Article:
"Hand-Rubbed" Oil Finish
Checkering or Carving: When finishing wood that is carved or checkered, do not use sand paper to apply the finish. Use a soft or medium bristle toothbrush, and rub the finish in with that. This will keep your lines and shapes nice and deep but will seal them and leave a nice finish on them. Wipe off any excess and give it at least 24 hours to cure.
Gouges: Holes, gouges, and chips that are too deep to fill can be fixed by using two types of filler. First, use any commercially available filler BUT DO NOT FILL THE HOLE ENTIRELY! Fill only to approximately 1/32 of an inch from the top and let it cure. No filler ever looks exactly like the wood around it, so we want to hide that putty or filler. Using an area on the same wood that you are repairing, sand and collect the sanding dust. A good area to get this dust would be under the butt plate on a firearm, or underneath the table top you are repairing, etc. Take this dust and add a drop of Elmers glue to it to make a mud. Pack this mud over the wood filler until it is slightly higher than the surrounding wood and let it cure. Now gently sand this area flush with the surrounding wood. The glue dries clear so all you see is the wood dust, which is the same color as the rest of the piece. Some Arrow Wood Finish on top of it and it becomes extremely hard to see the repair.
If the area you have filled is large enough to show an interruption in the grain pattern of the wood - BEFORE you put on any finish ... Take a "Sharpie" indelible marking pen in black or brown and trim the point (which is slightly rounded) to a wedge shape. By using a razor you can shape the point to look like the cutting edge of an axe. The reason for this is you can now draw lines that are very narrow, or by turning the pen in your hand you can widen the lines. Carefully connect the grain lines from one side of the repair to the other with narrower lines than you want. Let that dry. Then wipe a very light coat of wood finish on top. This will fluff out the lines and take away the drawn, sharp edged look they have. Let that cure for a couple days. Now you can apply more finish and rub it dry by hand to build your gloss.
If the wood dust is lighter than the area you are trying to blend in, you can put a drop of stain into the dust, let it dry. Then crumble the dust back into powder form, add your glue and continue as above.
Large Areas: When finishing table tops, cabinet doors and other larger flat areas, Arrow can be applied with a cloth, and rubbed in with an orbital or palm sander rather than by hand. Gentle pressure prevents machine caused damage.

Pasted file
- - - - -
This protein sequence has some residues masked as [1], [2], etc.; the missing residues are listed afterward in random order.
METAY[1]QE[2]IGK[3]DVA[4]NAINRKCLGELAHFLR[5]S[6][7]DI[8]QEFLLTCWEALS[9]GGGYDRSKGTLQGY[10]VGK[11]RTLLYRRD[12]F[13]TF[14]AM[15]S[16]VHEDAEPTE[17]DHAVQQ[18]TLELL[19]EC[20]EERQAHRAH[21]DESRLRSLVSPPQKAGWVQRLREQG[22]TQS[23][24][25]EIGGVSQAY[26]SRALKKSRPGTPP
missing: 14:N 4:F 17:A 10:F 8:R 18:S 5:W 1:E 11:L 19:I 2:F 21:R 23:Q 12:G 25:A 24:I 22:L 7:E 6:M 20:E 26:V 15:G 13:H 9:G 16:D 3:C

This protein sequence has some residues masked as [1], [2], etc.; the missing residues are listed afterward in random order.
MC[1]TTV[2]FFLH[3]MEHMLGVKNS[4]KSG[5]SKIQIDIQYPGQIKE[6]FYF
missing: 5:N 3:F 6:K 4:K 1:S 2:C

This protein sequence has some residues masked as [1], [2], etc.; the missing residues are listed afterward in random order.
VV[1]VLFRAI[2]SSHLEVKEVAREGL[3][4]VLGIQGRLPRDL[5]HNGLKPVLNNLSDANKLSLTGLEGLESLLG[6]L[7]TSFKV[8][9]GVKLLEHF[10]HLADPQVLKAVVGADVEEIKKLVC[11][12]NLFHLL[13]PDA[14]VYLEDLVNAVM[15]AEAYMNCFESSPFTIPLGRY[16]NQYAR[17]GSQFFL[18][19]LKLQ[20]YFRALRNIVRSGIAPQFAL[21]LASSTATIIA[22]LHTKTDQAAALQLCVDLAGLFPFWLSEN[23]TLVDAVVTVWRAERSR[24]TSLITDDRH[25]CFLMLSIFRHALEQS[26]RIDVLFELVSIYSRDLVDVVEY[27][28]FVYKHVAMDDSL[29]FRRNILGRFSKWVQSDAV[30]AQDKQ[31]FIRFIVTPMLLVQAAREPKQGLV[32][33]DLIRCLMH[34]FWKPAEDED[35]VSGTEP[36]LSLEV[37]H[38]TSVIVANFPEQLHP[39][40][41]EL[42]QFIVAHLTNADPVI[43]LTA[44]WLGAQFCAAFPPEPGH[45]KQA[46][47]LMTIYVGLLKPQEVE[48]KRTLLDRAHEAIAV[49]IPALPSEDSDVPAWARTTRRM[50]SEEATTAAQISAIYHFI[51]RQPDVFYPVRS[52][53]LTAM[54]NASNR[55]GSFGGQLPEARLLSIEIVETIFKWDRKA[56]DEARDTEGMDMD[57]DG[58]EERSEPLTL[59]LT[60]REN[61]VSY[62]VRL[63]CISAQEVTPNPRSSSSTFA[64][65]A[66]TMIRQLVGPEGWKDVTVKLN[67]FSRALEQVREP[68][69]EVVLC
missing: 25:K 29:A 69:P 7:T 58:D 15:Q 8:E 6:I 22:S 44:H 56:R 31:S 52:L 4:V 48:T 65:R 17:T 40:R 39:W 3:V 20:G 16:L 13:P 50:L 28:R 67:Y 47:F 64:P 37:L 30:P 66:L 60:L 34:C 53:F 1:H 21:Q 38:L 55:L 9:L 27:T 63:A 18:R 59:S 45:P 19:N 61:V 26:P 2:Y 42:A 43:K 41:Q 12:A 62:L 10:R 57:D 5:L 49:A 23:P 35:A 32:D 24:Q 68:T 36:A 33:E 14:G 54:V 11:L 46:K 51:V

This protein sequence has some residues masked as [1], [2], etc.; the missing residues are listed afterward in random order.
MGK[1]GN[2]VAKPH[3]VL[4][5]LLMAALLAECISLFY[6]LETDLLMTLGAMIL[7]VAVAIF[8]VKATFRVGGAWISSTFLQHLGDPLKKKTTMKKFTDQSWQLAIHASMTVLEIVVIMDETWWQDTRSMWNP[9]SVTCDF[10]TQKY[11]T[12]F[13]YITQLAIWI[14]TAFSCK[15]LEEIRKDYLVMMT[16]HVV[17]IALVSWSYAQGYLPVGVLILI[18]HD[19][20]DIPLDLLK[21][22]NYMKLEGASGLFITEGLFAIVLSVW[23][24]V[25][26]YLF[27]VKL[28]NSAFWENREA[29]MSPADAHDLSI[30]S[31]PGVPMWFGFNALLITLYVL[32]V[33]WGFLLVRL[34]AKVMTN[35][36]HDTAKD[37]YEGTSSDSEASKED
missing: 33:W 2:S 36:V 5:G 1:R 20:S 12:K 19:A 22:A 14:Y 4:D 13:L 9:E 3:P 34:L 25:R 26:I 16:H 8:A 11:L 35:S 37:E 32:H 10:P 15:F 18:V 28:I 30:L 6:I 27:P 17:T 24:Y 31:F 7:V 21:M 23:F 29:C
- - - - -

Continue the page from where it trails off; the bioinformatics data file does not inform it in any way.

Waterproof Poly Required: Polyurethane tends to remain mostly on top of the wood, and so it can chip or peel. To anchor it into the wood, on projects that absolutely require the poly finish ... First apply several coats of Arrow to bond INTO the wood and create a smooth surface. Now apply the poly according to their directions. It bonds to the Arrow, which is anchored inside the wood. Your results are more durable and you can achieve a shinier look in less time.
Spindles and Turnings: Spindles can be finished by rubbing the wood finish in with a cloth. Apply some Arrow to a cloth strip, wrap the strip around the spindle and rub the finish in by alternately pulling on each end like the old time shoe shine boys did. Turnings can be finished while still on the lathe. Apply and rub in while it is spinning and in a very short time the project is smooth, dry, sealed, and finished.
Glue Joints: When you glue a crack or reattach a broken piece, there is always a dark glue line visible. To make it invisible, after the glue is completely dry, take the point of an "exacto knife" or equivalent and drag that point down the entire length of the crack. This puts a small V groove into the glue. Now make some wood-dust-mud (as we discussed in the "Gouges" section) and smooth that into the groove with your finger as if you were applying grout or caulk. When that dries, lightly sand or steel wool it. Apply some Arrow and the dark line is gone.